No, he is not like Binayak Sen, who comes from a Bhadralok family with a postgraduate degree in medicine
from a prestigious medical school, an envi- able academic record and certain well- deserved decorations in his profession. Sudhir Dhawale is a prototype of a contem- porary dalit activist: he comes from a poor family, moderately educated and without any notable social acclaim. What makes them similar, apart from their unflinching dedication to the oppressed, is the neurotic behaviour of the State towards them. Binayak Sen’s case is by now world famous, tearing down the veneer of the Indian state’s claims to democracy. Sudhir’s, hopefully, is adding to the shame of the establishment.
Playing Foul against People
All that the Indian state reflects in these episodes is its intention to harm its own people, no matter how high the costs to the country. Binayak Sen’s case, given his credentials and record of service to the people, evoked the indignation of the middle classes against the treatment meted out to him by the State. Soon this indignation spread into a movement, joined by interna- tional solidarity groups, supported even by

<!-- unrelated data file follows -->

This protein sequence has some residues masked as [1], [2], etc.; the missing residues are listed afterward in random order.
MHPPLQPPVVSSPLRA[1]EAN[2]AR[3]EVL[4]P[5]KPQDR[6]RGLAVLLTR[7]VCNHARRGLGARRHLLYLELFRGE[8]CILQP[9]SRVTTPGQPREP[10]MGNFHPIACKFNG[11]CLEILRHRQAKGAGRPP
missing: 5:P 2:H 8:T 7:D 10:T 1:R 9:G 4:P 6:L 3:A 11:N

22 Nobel Laureates from all over the world. The clamour for his release, however, over- shadowed the fact that there are thousands of others languishing in Indian jails for years for the same “crime” as his. Many of them were innocent enough not to know what they were there for and had resigned to their fate. Nonetheless, the unprece- dented magnitude of the protest move- ment around Binayak Sen made one think that the foolhardy Chhattisgarh state would realise its mistake and seek an hon- ourable exit at the earliest opportune time. But to the dismay of many, the State, in its true fascist elements, persisted with the charges and opposed his bail tooth and nail. Luckily, bail was granted by the Supreme Court, which had rejected it previ-
ously, surprisingly without any argument.